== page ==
PROJECT-ORIENTED TEACHING AND GENDER-SPECIFIC DIFFERENCES IN THE PERCEPTION OF COMPETENCIES IN PROJECT MANAGEMENT
Marco Haid, Peter Heimerl
Pages: 322-331 Published: 16 Dec 2019
Views: 149 Downloads: 27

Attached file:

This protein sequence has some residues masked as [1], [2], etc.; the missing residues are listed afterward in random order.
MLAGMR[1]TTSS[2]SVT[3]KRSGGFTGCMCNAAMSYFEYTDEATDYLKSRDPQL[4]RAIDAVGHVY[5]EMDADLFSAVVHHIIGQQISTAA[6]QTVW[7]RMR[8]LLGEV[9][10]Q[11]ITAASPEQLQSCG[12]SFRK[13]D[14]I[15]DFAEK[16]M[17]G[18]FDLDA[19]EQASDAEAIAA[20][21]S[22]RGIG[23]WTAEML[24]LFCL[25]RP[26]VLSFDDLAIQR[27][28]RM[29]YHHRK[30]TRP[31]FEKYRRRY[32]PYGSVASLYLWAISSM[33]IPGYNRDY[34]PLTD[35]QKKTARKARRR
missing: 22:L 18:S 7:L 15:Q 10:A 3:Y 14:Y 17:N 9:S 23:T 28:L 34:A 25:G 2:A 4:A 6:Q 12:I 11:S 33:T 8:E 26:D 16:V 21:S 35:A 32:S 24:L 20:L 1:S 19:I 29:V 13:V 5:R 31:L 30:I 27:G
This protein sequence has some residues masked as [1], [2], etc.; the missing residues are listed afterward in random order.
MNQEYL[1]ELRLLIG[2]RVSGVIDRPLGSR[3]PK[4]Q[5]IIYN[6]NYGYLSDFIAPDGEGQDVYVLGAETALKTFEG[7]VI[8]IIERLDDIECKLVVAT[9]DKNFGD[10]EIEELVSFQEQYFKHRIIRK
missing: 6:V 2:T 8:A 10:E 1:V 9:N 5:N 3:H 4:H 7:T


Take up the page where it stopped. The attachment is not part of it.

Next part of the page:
Abstract: The present study aims to investigate the influence of project-oriented teaching and gender on individual’s perception of the relevance of project management-specific competences. 59 students of the bachelor’s program ‘Economics, Health and Sports Tourism’ at the LFU Innsbruck and the UMIT Hall were surveyed twice, once at the beginning and once after completion of the project-oriented course ‘Strategic Business Management’ using a questionnaire. The results indicate that the students perceive all project management-specific competences as more relevant after the course. The social and personal competencies are assessed the most important, followed by technical competences, which are also considered to be very relevant. Context competences, on the other hand, are considered less relevant by comparison. Further, the results show that there are gender-specific differences in the assessment. Female participants tend to rate almost all competencies higher in terms of their relevance. In particular, women consider social and personal competencies as well as technical competences to be significantly more important. This study offers an insight into the perception and assessment of competences. Both the insight into which competencies are considered relevant and which differences exist between individuals should serve the further development of teaching methods as well as the organisation and conception of seminars.